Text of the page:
In light of the devastating impact the recent Trinidad and Tobago High Court ruling could have on the country’s national program, it’s hard to not agree with Prime Minister Keith Rowley's assessment of the victory being a pyrrhic one.

    The term itself comes from the example of Pyrrhus of Epirus, whose triumph against the Romans in the Battle of Asculum destroyed much of his forces, but while it was a famous tactical win, it eventually forced the end of his campaign.  If that metaphorical allusion is too complex, one could consider a tree with 211 branches; William Wallace and his executive have climbed to the edge of one of the highest ones, cut it off and celebrated while falling to the floor.

    The ruling was declared as a victory of significant proportions for global football, but it really strains credulity to see how.  Last month, the majority of the TTFA members had voted to withdraw the case.  Rowley’s post might not signal the official position of the government, FIFA’s usual opposition in such matters, but it clearly seems that they do not support the action either.  Neither, does it seem, did a vast majority of fans of the sport across the country.  Perhaps the victory, framed as many things these often are these days, in disingenuous displays of fervent nationality, was only for a few disgruntled executives and their egos.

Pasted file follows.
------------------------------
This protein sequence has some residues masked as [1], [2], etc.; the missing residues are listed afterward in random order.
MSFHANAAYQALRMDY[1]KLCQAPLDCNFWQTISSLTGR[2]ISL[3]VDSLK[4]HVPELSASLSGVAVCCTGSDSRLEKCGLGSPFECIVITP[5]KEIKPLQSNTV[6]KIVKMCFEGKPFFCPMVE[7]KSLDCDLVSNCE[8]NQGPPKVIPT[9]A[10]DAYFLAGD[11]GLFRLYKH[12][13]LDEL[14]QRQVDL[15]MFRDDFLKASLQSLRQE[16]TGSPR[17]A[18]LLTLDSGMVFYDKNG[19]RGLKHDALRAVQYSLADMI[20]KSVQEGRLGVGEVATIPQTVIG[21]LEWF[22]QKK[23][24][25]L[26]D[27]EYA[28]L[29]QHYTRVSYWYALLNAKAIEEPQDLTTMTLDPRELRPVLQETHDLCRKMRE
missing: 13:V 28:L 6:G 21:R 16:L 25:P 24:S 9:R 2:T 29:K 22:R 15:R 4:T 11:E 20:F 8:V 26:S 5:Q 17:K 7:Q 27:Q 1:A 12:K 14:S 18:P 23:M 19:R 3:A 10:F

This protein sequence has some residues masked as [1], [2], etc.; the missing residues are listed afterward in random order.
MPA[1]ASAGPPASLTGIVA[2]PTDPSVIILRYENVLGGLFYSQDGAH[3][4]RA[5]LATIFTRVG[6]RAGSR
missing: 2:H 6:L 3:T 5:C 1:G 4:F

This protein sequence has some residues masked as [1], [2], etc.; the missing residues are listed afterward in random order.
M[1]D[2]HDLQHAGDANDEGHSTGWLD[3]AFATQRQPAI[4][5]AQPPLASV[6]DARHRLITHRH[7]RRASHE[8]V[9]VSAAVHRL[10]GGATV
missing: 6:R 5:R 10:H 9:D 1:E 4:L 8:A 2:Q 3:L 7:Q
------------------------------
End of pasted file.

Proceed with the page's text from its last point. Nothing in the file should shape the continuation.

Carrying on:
Believe it or not, the rest of global football has continued on as usual, in many cases oblivious to the ruling of the court or even suspension of the TTFA.  Qualifiers have continue as planned, and those of us who compete in the region will have the Gold Cup and World Cup qualifiers to look forward to in short order. 

    There is a simple reason for the overall lack of interest.  While the case has been framed by many of those involved as a once in a lifetime battle of David vs Goliath, the real fact of the matter is surprise, surprise Trinidad and Tobago is not the only country to take FIFA to court, or even to secure a positive court ruling.  Perhaps many sold themselves the same stories at the start of the chapter, but the tale has always ended in much the same manner in a variety of disputes with FIFA.  If there was a case that was going to turn out differently, forgive the incredulity for not believing it would be an association that has racked up debts of almost $US10m and dogged by years of scandals and mismanagement, that breaks that trend.

    Now don’t get me wrong, FIFA as an institution has gotten a lot wrong, on more than one occasion it has proven to be riddled with corruption and can often come off high handed and dictatorial.  However, for many FIFA members, all sovereign states, the deal is a Faustian bargain.  Like it or not, a lot of the organisation’s massive success has to do with its ability to set aside and solve petty grievances and rivalries that often consume international politics and ensure that, for the most part, whatever the stakes there is a game played on the pitch.  A part of that success then means that for many associations FIFA is able to successfully fund a huge part of the development of the game locally.